Well on the 15th of October my dad and I left the shop early (04:00 to be exact) to drive to a location I had spotted a heard of elk on the 14th. We were looking forward to getting some footage for "Send It vol 2", having some fun hunting elk and possibly a monster buck. We arrived at our drop off spot and off loaded our gear. I loaded my Eberlystock J104 up with everything you would need, spotting scope, camera, video camera, a 338 Edge Canyon rifle, Kestrel, Swarovski LRF, Recon PDA, binoculars, rear bag, shooting stix (just in case), ammunition, and a whole pile of misc hunting crap that you don't think you can't live without. It seems to me hunting short range was much less equipment intensive to the tune of 40 lbs or so. We fired up the head lamps and set out in the dark to our preselected long range ambush site. I had put this location off for the first week of season for a couple of reasons first and for most the ranges were going to be long, 963 yards was our closest possible shot and we were going to need near perfect conditions for the distances I expected the elk to be located. Second was the fact the retrivial was going to be difficult and would require a serious ammount of time. I checked the forcast for the 15th to finds no rain forcasted and winds of 1-2 mph. If we hoped to be able to make this work the 15th was "the" day. We arrived at our ambush site to find the weatherman totally squared away (a real first this season), no rain, none in site, and no wind what so ever. I was feeling real good about big distances and it wasn't even light enough to see yet. I laid out the Edge loaded it with my standard 300 SMK load and flipped the safety on, I placed my RedTac poly bag underneath it, I read the Kestrel and entered the data into the Recon PDA, I opened the target engagement page and powered it down. I loaded the video camera to the multi mount with the spotting scope and attached them to the tripod. Dad and I talked about the loacations I had spotted the elk last year and the day before but it was still quite some time before it would be light enough to see the the optics even though grey light was starting to show. Between our arrival and grey light we could hear several cow elk chirps, mews & barks coming from our right and from across the canyon. Finally it got light enough to spot an animal if it was in the open and we started classing the far side of the canyon. After about 15 minutes it got light enough to cglass in the brush and heavy timber. I spotted a single elk butt walking into a strip of heavy timber. I got dad on to the spot and we watched the small openings around the timber for the elk to appear. In a couple of minutes we spotted the body in the timber but were unable to tell if it was a cow or bull. Given the very small opening and long distance I lazed the spot were I believed the elk would come out to be ready if it was a bull. The spot was 1344 yards and level across the canyon. I typed the distance in and ran the drop figures 37.50 moa of elevation. I dialed in 37.50, locked in to the rear bag and waited for the elk to appear. Dad spotted the elk through the branches and called out it was a bull. I saw the antlers and started to ready myself for a shot but the bul had not come out where expected so I lazed him again and got 1308 yards, I ran the drops again and got 36.00 moa even for a difference of 20 inches of drop. I dialed down to 36.00 moa even and checked for wind, small fog patches in the bottom of the canyon told the tale .5 mph or less to the left. I was just getting on the bull when he stepped through an opening and stuck his head behind a tree. I asked dad if he was on him. He came back with I'm on him. I was extremely confident in the shot as I had practiced in the canyon in the summer and shot some footage for "Send It vol 1" from this very spot the year prior. I settled in on the high should shot, took in a breath let part out and pressed the trigger. The trigger broke very clean at 2.0 lbs sending the 300 SMK down range. I recovered form the slight recoil to settle right back on the bull who stood there. I waited for a second and thought to my self crap I didn't even make him flinch. By that time 2 seconds had gone by finally delivering the 300 SMK to the bull square in the high shoulder. He dropped to the ground like he was struck by lighting and started to slide down the steep hill before the sound of the shot even got to him. Dad and I watched in horror as the bull slid, tumbled, cartwheeled & crashed 250-300 yards down the steep hillside finally coming to rest in a small clump of pine trees. I won't bore you with the details of the recovery but it involved almost 2 days and we were able to drive within 800 yards of the bull. When I tell you this was steep country I mean it was steep like you can't imagine. I have never been one to shy away form a shot because I knew the recovery was going to suck, but I'll feel the effects of the pack out for a few days for sure.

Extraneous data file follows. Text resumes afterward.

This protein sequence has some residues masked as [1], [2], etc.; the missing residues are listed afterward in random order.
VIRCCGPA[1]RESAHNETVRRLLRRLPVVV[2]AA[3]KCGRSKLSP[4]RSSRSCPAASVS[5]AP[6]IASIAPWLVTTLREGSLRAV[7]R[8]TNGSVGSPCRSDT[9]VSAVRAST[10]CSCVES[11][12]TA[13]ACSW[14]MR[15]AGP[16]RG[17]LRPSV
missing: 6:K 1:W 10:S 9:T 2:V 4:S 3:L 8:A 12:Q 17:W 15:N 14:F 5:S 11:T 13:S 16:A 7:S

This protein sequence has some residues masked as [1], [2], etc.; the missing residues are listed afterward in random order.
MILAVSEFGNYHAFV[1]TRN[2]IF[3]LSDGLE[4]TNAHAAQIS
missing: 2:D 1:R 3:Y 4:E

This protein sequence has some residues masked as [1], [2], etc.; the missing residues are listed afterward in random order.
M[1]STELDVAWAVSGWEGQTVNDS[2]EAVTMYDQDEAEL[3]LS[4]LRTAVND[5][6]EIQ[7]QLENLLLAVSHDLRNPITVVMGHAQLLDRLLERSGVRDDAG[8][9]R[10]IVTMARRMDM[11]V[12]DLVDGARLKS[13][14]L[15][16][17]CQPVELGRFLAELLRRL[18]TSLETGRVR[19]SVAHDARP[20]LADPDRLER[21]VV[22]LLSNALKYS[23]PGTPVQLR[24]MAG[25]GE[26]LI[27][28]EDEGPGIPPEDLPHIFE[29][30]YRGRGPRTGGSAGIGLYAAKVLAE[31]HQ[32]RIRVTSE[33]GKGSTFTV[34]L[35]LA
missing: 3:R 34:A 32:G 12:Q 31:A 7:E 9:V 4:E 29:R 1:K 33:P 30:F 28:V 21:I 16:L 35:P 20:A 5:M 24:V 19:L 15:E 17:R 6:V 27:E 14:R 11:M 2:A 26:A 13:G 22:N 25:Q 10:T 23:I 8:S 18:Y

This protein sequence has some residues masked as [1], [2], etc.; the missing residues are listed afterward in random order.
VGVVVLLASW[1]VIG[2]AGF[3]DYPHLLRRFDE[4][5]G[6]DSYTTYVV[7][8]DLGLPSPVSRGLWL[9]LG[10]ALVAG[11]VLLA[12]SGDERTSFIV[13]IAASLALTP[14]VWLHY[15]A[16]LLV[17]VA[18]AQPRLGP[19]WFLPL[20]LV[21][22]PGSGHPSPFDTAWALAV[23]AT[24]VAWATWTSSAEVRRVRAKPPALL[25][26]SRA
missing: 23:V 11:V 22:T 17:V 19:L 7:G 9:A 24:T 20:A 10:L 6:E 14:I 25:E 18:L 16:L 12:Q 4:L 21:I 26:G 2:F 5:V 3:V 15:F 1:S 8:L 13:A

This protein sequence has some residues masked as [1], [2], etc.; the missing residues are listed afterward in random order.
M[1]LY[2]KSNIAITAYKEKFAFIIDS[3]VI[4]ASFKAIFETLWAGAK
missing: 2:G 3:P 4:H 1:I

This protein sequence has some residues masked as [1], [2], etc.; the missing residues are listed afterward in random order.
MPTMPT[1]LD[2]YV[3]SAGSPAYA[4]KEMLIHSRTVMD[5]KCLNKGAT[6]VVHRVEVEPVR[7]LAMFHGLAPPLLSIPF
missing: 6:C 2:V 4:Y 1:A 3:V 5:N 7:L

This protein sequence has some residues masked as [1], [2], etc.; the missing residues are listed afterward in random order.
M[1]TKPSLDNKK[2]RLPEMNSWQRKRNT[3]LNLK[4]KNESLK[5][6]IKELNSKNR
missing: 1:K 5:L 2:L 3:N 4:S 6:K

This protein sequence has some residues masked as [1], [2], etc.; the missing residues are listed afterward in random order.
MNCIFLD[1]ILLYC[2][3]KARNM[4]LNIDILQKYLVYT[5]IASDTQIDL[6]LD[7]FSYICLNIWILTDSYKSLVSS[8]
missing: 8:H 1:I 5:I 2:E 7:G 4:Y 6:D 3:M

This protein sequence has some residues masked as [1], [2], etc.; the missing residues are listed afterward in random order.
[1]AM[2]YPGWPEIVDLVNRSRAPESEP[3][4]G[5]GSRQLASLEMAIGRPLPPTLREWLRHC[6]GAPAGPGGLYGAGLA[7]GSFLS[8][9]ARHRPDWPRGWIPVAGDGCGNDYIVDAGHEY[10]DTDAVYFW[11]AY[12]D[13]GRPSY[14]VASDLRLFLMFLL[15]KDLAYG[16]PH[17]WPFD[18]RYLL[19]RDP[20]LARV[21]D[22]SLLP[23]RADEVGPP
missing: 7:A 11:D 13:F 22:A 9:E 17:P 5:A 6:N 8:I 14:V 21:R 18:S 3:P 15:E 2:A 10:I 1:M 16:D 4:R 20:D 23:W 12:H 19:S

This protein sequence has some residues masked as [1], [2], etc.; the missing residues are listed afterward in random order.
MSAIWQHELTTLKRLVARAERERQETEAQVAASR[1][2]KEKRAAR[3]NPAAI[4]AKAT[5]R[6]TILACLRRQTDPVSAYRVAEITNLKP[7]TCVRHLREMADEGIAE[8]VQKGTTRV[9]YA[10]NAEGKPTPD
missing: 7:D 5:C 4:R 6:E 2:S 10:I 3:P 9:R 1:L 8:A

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Awesome story, and shot. Congrats on the bull. Can't wait to see it on Send It Vol 2.